You have a vision. It’s your own and it is different from anyone else. This is a hard thing for many of us to believe and accept. It sounds pretentious to say “I have a vision”. And it is hard because we are insecure and, deep down, don’t really believe we have one.
A friend of mine, Cole Thompson, tells this story about a defining moment in his career. It happened during a portfolio review. I will tell you that Cole is a B&W artist:
During the last review of a very long day, the reviewer quickly looked at my work, brusquely pushed it back to me and said “It looks like you’re trying to copy Ansel Adams.” I replied that I was, because I loved his work! He then said something that would change my life:
“Ansel’s already done Ansel and you’re not going to do him any better. What can you create that shows your unique vision?”
Those words really stung, but the message did sink in: Was it my life’s ambition to be known as the world’s best Ansel Adams imitator? Had I no higher aspirations than that?
That sent me on a journey to find out if I had a Vision. I did and it changed not only my photography, but my life.
What is your vision, then? It is the way you perceive things, based on your history of experiences and your values and beliefs. That is why it is yours and unique compared to anyone else. That is one reason you should not try to copy anyone else’s vision. It would be artificial. You need to do you.
Have you ever been our shooting with a friend and later compare your results? Isn’t it amazing that your images are different, even though you were both is the same place? Sometimes it doesn’t even look like you were together, because you perceive different things as significant. That diversity of results comes from our differing vision.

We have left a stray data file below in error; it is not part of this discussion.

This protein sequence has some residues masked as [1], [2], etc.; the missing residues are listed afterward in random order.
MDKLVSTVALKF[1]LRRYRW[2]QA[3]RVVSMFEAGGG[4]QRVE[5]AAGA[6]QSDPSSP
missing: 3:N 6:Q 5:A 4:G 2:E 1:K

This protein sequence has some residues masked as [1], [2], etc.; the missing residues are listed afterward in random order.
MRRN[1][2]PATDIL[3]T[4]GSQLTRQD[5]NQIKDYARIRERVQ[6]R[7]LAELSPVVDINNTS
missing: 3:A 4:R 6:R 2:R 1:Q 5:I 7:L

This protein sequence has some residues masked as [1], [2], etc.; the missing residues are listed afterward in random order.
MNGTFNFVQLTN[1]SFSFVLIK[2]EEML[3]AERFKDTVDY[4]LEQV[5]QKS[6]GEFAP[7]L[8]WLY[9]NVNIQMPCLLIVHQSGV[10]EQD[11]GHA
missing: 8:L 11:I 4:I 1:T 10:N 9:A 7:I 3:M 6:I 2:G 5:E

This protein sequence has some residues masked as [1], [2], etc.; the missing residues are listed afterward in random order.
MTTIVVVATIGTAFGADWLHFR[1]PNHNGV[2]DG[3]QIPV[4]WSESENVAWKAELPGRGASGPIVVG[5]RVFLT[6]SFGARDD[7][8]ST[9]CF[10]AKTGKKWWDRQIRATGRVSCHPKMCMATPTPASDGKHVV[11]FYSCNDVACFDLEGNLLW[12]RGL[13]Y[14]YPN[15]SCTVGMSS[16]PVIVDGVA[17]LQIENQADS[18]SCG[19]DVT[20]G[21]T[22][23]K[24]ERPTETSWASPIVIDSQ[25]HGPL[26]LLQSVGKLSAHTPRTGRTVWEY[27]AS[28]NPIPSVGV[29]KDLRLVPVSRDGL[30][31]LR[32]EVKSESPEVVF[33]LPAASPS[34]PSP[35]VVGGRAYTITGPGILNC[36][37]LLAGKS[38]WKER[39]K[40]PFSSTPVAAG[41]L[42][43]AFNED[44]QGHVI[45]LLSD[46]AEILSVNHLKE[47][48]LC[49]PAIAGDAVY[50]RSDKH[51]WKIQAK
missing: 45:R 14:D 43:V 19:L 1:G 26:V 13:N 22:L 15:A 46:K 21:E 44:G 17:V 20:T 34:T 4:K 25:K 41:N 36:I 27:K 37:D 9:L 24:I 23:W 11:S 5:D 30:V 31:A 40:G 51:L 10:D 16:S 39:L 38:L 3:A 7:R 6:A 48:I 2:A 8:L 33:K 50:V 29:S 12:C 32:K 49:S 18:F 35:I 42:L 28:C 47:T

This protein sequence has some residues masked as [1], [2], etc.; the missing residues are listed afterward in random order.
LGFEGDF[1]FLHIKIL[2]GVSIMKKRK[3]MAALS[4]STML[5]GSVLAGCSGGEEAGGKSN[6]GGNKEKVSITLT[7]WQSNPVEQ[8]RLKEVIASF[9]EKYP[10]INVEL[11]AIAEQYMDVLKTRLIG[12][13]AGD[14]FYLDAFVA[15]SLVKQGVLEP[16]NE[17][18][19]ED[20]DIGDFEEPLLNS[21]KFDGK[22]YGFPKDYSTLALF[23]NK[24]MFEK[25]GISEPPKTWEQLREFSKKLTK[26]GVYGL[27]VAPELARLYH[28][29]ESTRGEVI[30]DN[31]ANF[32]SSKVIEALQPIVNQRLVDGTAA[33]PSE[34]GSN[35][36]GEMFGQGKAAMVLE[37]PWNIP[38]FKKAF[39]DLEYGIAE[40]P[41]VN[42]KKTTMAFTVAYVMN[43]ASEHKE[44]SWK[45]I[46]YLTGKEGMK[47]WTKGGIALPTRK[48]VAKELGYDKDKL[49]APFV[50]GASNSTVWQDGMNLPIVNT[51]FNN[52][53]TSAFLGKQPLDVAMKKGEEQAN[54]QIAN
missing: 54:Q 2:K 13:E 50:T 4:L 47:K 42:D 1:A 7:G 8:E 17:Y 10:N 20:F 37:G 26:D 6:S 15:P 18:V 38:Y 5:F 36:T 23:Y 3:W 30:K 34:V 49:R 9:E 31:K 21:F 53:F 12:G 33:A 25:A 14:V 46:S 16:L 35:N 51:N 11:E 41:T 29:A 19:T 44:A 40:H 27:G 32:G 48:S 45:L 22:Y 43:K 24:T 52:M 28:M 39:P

But what if you submit some images to a competition or a call for entry and they are rejected? What if you go to a review like Cole did? What if they tell you, in effect, that your vision is not worthy. Don’t believe them. Even the so called experts (I’m not sure they actually exist) can only answer for their own vision. If they reject your work, they have a different vision. That does not mean yours in not equally valid. That is so hard to remember when the sting of rejection is fresh.
So when I get insecure and wonder if I really have a vision, I look at a lot of my images and discover that there really is something there. There is something unique and different from what I see from other artists. There is even something I might even consider worthwhile.
Trust that you have a vision. You do. You are a person and you have a history of experiences and values that have shaped you. You will choose what you photograph and that will be based on your vision. That is you.